Trump to Ask Supreme Court to Prevent Nationwide Injunctions
(Bloomberg) -- Vice President Mike Pence said the Trump administration will ask the U.S. Supreme Court to prevent lower courts from imposing nationwide injunctions against the president’s policies.
Pence complained Wednesday in a speech to the conservative Federalist Society that federal district courts have imposed more nationwide injunctions against Trump than the first 40 presidents combined. On Tuesday, an appeals court lifted such an injunction against a Trump policy that allows U.S. immigration authorities to force some migrants seeking asylum to wait in Mexico while their cases are adjudicated.
“A Supreme Court justice has to convince four of his colleagues to uphold a nationwide injunction -- but a single district court judge can issue one, effectively preventing the duly-elected president of the United States from fulfilling his constitutional duties,” Pence said in prepared remarks. “This judicial obstruction is unprecedented.”
“In the days ahead, our administration will seek opportunities to put this question before the Supreme Court,” Pence said.
The Trump administration has already tried on several occasions to persuade the Supreme Court to curb nationwide injunctions. It was an issue when the court considered Trump’s travel ban last year, but the justices didn’t reach the question because they upheld the ban in its entirety.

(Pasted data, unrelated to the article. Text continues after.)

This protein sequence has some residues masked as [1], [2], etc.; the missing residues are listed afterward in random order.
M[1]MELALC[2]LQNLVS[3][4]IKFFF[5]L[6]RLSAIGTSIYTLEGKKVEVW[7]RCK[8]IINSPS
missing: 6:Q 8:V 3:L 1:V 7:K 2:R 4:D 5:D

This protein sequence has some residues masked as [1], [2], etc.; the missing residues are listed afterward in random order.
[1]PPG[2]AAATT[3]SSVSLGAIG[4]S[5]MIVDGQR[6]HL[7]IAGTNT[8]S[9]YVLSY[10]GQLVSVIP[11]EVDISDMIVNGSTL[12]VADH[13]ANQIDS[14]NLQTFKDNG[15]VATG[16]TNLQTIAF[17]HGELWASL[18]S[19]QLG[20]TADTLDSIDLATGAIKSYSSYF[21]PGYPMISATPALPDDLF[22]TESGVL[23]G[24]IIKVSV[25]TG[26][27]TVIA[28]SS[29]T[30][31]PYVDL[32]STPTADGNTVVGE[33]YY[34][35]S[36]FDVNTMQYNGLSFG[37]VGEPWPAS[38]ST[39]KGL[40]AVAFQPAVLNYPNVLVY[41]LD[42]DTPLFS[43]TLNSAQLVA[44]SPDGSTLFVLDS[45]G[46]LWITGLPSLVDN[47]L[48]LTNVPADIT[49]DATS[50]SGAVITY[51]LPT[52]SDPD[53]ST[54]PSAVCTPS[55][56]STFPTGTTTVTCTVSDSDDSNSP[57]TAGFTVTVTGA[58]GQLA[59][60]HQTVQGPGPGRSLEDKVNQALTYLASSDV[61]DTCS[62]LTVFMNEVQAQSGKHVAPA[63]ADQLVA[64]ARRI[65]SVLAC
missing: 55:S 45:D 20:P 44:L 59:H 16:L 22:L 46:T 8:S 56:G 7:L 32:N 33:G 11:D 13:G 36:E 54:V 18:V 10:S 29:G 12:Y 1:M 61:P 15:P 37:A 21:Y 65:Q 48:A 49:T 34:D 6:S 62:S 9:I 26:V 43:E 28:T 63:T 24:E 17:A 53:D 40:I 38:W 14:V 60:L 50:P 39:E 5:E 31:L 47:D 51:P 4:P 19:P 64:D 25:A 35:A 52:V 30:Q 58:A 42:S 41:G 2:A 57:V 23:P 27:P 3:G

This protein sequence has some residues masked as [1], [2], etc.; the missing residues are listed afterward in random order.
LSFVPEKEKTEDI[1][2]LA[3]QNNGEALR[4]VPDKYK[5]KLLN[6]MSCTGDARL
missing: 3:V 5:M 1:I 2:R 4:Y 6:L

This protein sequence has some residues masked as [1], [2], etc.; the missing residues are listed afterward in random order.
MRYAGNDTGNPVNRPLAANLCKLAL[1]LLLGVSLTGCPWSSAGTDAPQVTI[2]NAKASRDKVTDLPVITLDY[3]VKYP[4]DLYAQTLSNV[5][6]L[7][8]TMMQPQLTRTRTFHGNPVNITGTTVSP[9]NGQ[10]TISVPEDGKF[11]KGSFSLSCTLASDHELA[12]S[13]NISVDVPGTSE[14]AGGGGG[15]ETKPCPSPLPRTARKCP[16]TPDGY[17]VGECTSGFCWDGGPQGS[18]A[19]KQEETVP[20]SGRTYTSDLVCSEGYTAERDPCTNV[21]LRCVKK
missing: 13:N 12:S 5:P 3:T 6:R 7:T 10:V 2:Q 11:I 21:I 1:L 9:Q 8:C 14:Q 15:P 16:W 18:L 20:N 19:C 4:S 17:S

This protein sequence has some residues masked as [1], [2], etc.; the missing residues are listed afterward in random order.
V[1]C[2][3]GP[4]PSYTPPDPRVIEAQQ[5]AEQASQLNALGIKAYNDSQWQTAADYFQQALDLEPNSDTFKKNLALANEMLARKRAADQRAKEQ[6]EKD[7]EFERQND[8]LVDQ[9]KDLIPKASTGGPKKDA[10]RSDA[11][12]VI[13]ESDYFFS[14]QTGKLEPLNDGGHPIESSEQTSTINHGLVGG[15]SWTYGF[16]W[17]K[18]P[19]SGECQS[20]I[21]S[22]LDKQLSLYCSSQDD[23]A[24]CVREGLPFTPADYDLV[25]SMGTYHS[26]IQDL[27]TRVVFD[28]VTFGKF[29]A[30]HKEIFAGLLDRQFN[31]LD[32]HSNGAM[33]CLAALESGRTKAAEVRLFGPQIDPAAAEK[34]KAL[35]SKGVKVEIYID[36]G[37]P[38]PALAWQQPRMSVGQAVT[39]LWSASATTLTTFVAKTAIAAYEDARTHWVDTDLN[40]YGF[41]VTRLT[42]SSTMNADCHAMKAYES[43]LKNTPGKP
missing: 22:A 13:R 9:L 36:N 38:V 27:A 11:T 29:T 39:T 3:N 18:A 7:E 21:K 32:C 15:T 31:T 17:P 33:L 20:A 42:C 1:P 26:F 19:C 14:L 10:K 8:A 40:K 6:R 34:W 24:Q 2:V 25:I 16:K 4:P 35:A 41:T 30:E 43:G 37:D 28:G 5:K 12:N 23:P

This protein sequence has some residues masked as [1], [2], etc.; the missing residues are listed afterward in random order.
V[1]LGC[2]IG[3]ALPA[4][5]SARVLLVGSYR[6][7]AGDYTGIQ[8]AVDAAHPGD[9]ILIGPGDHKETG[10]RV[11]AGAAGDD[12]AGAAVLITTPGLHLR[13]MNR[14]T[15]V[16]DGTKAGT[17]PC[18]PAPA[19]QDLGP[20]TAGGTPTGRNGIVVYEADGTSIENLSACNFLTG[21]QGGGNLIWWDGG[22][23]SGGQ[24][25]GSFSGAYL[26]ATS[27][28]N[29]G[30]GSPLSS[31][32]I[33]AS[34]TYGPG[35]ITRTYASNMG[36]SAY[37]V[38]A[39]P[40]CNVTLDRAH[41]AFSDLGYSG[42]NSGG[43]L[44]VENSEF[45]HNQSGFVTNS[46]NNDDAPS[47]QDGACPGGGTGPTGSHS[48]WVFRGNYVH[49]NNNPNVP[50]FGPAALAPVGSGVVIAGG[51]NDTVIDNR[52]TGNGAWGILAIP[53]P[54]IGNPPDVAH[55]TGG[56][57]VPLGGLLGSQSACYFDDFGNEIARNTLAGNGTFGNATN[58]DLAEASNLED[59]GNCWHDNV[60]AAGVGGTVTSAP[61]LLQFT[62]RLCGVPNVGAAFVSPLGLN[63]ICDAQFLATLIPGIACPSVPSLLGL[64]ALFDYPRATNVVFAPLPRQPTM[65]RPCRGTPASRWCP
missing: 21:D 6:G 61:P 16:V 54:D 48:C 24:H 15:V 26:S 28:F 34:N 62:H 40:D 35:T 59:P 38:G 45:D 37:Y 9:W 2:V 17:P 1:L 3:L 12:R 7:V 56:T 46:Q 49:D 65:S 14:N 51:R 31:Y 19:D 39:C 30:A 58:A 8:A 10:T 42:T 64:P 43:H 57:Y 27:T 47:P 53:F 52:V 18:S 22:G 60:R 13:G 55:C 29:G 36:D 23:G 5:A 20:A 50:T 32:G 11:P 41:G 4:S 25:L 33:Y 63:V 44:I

In a concurring opinion in that case, Justice Clarence Thomas said he was that skeptical federal trial judges have the power to issue nationwide injunctions.
“These injunctions are beginning to take a toll on the federal court system -- preventing legal questions from percolating through the federal courts, encouraging forum shopping, and making every case a national emergency for the courts and for the executive branch,” Thomas wrote in an opinion that no other justice joined.
The administration similarly offered the Supreme Court a chance to curb nationwide injunctions in a clash over military service by transgender people. Lower courts had blocked Trump’s effort to bar most transgender people from service. At the Supreme Court, the administration said those orders should, at most, cover the people involved in the case.
Much like with the travel ban, the high court didn’t address the issue because it let the policy take full effect.
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